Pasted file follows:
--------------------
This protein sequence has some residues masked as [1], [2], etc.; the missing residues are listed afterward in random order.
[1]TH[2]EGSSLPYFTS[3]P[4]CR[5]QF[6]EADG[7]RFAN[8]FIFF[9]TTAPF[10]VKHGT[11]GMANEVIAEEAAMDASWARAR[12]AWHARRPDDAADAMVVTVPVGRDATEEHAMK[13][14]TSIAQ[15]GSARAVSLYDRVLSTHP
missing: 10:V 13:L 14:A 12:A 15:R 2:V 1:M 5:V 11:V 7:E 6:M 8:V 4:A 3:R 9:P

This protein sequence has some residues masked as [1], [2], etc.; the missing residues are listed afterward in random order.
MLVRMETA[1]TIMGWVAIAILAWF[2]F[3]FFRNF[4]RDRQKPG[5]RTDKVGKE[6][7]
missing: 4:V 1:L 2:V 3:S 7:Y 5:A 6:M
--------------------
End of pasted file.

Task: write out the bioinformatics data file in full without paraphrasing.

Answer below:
This protein sequence has some residues masked as [1], [2], etc.; the missing residues are listed afterward in random order.
[1]TH[2]EGSSLPYFTS[3]P[4]CR[5]QF[6]EADG[7]RFAN[8]FIFF[9]TTAPF[10]VKHGT[11]GMANEVIAEEAAMDASWARAR[12]AWHARRPDDAADAMVVTVPVGRDATEEHAMK[13][14]TSIAQ[15]GSARAVSLYDRVLSTHP
missing: 10:V 13:L 14:A 12:A 15:R 2:V 1:M 5:V 11:V 7:E 6:M 8:V 4:A 3:R 9:P

This protein sequence has some residues masked as [1], [2], etc.; the missing residues are listed afterward in random order.
MLVRMETA[1]TIMGWVAIAILAWF[2]F[3]FFRNF[4]RDRQKPG[5]RTDKVGKE[6][7]
missing: 4:V 1:L 2:V 3:S 7:Y 5:A 6:M